It was during our first week in Rome last week that I was able to pinpoint what it is about living in Utah that makes me uncomfortable: I feel out of place. It's not all the time, and it's generally overwhelming, but that's how I tend to feel; sometimes I'm just more aware of it than other times.
There are so many assumptions that the people here make about others' religious beliefs; comments are made - including one made one of my schools - in reference to an LDS practice that I don't understand, for example, at a staff meeting one colleague likened something to testimony meetings - I don't know what that is. Another colleague joked about "telling his [someone else's] bishop." I've heard of testimony meetings, and I understand that LDS bishops are different that or bishops of other religious denominations, but it's these types of assumptions that everyone understands the intricacies of Mormonism, because of the assumptions that everyone is part of one particular group, that make me continually feel like an outsider.
I realized last week that I feel more at home here in Rome than I do in Salt Lake. This was the first time I was able to verbalize, at least internally, the cause of my discomfort, and I'm beginning to have some (very small) inkling what it's like to be in a (sexual, religious, social, gendered, racial, etc.) minority. Unacknowledged assumptions are made and it's frustrating, especially when nothing unkind is meant.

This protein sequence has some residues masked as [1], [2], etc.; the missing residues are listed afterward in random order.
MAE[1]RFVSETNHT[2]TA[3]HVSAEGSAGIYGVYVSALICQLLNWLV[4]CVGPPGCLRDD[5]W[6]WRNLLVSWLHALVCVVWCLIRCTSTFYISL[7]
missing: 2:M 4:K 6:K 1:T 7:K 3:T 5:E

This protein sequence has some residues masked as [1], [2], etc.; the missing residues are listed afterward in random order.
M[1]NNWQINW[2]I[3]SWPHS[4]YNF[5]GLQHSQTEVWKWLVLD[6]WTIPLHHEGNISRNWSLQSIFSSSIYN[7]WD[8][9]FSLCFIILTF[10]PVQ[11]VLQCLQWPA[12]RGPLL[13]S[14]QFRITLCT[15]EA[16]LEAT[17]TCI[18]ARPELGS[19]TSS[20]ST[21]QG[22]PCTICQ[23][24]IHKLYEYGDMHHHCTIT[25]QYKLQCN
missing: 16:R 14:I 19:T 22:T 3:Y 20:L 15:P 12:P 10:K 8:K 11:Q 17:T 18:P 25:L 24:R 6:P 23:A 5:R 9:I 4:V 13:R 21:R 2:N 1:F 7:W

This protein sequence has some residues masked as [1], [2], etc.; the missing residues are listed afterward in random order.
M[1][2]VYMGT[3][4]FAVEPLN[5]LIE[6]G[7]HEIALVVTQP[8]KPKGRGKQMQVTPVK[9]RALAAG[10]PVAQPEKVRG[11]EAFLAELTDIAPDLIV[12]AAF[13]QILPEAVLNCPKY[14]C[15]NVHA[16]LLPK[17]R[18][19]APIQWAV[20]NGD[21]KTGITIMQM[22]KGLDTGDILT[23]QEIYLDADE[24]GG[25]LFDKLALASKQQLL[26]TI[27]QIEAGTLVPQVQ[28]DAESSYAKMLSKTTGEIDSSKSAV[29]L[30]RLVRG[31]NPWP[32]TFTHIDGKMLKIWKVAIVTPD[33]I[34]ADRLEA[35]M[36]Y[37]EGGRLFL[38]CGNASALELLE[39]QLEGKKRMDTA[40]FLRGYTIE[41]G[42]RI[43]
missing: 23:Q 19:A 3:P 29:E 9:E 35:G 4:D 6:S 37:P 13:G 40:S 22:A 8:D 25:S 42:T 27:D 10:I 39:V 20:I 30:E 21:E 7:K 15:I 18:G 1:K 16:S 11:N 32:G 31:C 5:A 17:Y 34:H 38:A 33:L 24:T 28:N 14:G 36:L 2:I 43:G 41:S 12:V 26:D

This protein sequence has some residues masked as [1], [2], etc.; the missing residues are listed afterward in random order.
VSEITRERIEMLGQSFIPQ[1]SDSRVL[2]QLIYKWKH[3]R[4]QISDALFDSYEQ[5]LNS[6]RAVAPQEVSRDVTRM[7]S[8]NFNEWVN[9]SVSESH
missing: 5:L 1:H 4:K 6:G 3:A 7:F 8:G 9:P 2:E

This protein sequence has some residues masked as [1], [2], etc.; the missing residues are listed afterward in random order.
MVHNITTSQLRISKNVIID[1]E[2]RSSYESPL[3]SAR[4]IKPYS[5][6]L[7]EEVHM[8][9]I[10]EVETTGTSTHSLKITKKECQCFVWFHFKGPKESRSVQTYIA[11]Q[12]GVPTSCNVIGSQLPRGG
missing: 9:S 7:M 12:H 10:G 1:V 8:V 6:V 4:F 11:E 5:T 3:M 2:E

Now, that said, I realize I'm still part of the majority. I'm a white middle class heterosexual married woman who belongs to the world's largest religious sect (or one of the very top sects) in the largest religious denomination so in that case I have little to complain about. I just realized how much more comfortable it is to be part of the majority, or of a more equally distributed minority. There's nothing to do about it; we won't be leaving Salt Lake or even Utah anytime soon.